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Dominic Calvert-Lewin was deep into an explanation of why he owes so much to Duncan Ferguson, his coach at Everton who, as a player, had represented Scotland with such distinction. It has been for the technical help, all of those extra finishing drills after training, and the mental aspect, too. “He’s always been the man there that’s put his time aside to help me perfect my craft,” the England striker says. “I can do nothing but thank him for that.”
Calvert-Lewin even claimed that Ferguson would be happy for him if he scored for England against Scotland in Friday night’s much anticipated Euro 2020 fixture. So, would he dedicate the goal to him. A pause. “I probably wouldn’t do that,” Calvert-Lewin says, with a smile.
There are limits, as there have to be when one of the game’s oldest and fiercest rivalries is considered.
Declan Rice has noted how David Moyes, his manager at West Ham and another proud Scot, has “battered” the England midfielder about the game at Wembley and it is fair to say that similar conversations have taken place between many of Gareth Southgate’s squad and various Scottish colleagues.
On one level, this is the big one, a must-win for both teams and, at the very least, a dare-not-lose. But from an England perspective, all of the noise, which will build steadily to the moment that 22,500 fans take their places in the stadium – 2,600 of them Scots – has to be managed with the utmost care.
The energy of the occasion will doubtless inspire as it did for England in the 1-0 win against Croatia with which they opened their tournament on Sunday.
The players have spoken about how they were driven by the thrill of having supporters inside Wembley. But the key against Scotland will be to channel the passions correctly and not become embroiled in battles that could see the focus slip.
England believe that they have the quality to defeat Scotland, as they famously did at the same stage of Euro 96 and at the same venue. They must bring the clearheadedness to show it.
“For me, it is going to be another game,” Raheem Sterling says. “Of course, there is history but, at the same time, in football you can’t get too drawn into the history. You have got to be focused on the task ahead. We can’t be going in there fighting old battles.”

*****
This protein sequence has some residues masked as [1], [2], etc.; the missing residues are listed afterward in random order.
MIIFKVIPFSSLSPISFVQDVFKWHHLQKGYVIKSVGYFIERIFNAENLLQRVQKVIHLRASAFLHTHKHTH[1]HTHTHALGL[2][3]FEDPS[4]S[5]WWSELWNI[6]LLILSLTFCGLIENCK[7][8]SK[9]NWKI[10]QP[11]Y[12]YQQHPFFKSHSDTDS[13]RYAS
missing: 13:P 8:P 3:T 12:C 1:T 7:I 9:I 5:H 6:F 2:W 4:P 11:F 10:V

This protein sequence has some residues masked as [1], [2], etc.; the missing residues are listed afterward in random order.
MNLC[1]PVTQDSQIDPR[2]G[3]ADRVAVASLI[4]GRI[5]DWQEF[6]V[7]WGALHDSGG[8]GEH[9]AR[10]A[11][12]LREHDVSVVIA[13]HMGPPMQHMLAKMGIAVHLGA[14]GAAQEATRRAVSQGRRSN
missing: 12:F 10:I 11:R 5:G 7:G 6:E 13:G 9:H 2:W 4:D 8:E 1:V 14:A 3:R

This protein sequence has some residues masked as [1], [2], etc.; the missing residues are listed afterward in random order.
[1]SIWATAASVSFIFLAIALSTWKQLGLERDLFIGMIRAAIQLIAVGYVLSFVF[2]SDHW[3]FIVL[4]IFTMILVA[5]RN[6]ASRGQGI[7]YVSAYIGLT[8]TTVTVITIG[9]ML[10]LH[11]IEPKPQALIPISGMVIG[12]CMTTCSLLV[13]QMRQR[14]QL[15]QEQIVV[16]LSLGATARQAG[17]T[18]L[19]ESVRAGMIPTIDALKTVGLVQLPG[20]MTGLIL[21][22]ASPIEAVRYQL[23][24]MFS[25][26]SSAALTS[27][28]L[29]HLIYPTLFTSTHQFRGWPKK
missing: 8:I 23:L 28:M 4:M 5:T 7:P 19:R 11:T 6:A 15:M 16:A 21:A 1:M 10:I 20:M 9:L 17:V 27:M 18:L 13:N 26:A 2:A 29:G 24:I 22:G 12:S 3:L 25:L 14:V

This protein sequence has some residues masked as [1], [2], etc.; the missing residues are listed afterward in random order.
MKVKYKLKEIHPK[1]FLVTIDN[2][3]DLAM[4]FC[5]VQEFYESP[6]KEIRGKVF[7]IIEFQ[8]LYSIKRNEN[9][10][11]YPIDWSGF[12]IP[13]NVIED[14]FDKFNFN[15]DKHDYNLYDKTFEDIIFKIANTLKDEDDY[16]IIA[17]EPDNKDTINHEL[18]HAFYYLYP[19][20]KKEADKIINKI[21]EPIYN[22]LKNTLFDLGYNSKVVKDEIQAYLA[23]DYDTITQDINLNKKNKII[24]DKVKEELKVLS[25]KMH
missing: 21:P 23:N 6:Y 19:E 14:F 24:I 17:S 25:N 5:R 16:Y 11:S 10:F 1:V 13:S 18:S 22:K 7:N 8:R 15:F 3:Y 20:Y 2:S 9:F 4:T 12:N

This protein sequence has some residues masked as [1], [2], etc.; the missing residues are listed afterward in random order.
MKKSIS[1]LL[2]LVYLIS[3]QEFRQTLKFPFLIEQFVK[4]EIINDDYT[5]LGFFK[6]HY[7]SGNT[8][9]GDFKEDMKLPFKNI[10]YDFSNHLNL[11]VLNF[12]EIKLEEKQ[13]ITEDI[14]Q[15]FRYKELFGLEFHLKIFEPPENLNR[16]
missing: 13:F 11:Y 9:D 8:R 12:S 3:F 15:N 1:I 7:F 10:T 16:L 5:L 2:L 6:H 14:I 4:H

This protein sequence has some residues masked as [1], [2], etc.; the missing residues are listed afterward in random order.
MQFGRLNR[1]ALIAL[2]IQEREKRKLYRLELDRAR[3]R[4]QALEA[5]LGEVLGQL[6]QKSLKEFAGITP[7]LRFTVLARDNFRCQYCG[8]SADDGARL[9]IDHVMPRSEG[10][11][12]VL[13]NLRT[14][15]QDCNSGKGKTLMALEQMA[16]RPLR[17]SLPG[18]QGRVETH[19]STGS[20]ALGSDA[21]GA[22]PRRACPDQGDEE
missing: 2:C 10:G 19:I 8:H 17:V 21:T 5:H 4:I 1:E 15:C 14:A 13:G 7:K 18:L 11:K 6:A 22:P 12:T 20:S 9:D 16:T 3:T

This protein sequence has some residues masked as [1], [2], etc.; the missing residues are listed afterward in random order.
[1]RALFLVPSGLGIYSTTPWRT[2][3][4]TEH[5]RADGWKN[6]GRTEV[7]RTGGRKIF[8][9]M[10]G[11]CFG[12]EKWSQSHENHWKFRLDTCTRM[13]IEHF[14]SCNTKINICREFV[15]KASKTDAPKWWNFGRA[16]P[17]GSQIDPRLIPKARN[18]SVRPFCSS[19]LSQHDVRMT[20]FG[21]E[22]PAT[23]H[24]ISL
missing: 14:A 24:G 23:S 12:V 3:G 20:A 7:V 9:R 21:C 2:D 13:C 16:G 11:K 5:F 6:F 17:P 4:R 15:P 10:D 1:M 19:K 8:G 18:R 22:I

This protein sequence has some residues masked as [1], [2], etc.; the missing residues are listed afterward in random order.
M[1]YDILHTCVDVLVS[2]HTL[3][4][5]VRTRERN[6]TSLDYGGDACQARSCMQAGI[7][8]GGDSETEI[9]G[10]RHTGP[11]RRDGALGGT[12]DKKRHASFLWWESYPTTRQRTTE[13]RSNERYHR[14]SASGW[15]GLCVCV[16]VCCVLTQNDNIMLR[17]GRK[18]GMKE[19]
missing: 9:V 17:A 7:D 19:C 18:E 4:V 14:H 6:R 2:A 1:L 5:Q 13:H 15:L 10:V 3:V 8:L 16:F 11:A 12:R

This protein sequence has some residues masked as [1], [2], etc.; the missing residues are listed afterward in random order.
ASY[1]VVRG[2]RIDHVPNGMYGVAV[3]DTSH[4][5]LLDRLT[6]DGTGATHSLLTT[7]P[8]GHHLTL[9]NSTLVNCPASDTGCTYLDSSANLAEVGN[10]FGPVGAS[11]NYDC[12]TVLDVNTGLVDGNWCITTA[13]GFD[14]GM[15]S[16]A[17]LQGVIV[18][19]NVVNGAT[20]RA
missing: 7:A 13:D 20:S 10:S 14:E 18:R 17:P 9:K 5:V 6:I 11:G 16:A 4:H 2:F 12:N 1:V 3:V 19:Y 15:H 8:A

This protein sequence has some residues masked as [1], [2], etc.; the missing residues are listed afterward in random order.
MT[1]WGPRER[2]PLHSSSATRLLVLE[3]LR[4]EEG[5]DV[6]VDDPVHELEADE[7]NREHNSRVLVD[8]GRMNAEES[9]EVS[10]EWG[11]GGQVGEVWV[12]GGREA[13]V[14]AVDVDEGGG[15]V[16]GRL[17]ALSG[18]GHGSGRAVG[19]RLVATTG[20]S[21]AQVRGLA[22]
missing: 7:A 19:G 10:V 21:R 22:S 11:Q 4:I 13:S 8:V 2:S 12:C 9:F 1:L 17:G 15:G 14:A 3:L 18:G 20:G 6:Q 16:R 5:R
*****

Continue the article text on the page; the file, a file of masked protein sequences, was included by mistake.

Sterling was asked about his preparations; how he was spending his downtime. His answer was one that might have brought incredulity from some of those to have contested this fixture down the decades.
“Meditating,” Sterling says. “I’m doing a little bit of meds. I try and do it before I go to sleep … just taking time out, being thankful and grateful for the day, just trying to get connected. On the whole not a lot of us get connected to our bodies and our brains so I am trying to get everything as one connected and be in a good place.”
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England are in a good place after Croatia; relaxed and confident. Their preparations had not been ideal – complicated by injuries to Harry Maguire and Jordan Henderson, the absence of a host of players at the start of the buildup due to European club final commitments.
The squad were also shaken by the collapse of Christian Eriksen during Denmark’s game against Finland on Saturday, particularly Harry Kane, Kyle Walker and Kieran Trippier, who played with the midfielder at Tottenham.
“We were on the coach down to London and one of the lads had the game on their iPad and it was just complete shock, very scary,” Calvert-Lewin says. “It makes you realise how precious life is. My thoughts are with Christian and his family and I think perhaps it was a bit harder for the people that knew him.”
England showed composure against Croatia, all the way down to the detail of applying pressure to the end rather than dropping back to protect a 1-0 lead, as they have tried and failed to do so often in the past.
The environment is excellent at St George’s Park, the team spirit high. Sterling articulated the belief that the squad is stronger than the one that reached the World Cup semi-finals in 2018. “One hundred per cent – in every area,” he says. “Everything just feels good [after Croatia] and you have just got to try and build on that.”
England’s players have said the right things about how Scotland performed in the 2-0 defeat against the Czech Republic on Monday, pointing out that they created chances; how a few breaks went against them. But in their hearts, they will know that Scotland lacked quality at both ends; that they are beatable – if England can bring the right attitude.
“When you try to ignore something then usually I want to think about it more,” said Tyrone Mings about the emotion and history of the fixture. “If I walk into this press conference and someone says: ‘Don’t look over in that corner,’ I would be really interested to look over there.
“It is more about embracing the fixture and understanding the importance of what it means to the fans but not letting that cloud any judgment or emotion that we may have or are feeling going into the game. The best way to win a game is to stay composed and be in control of our thoughts and actions.”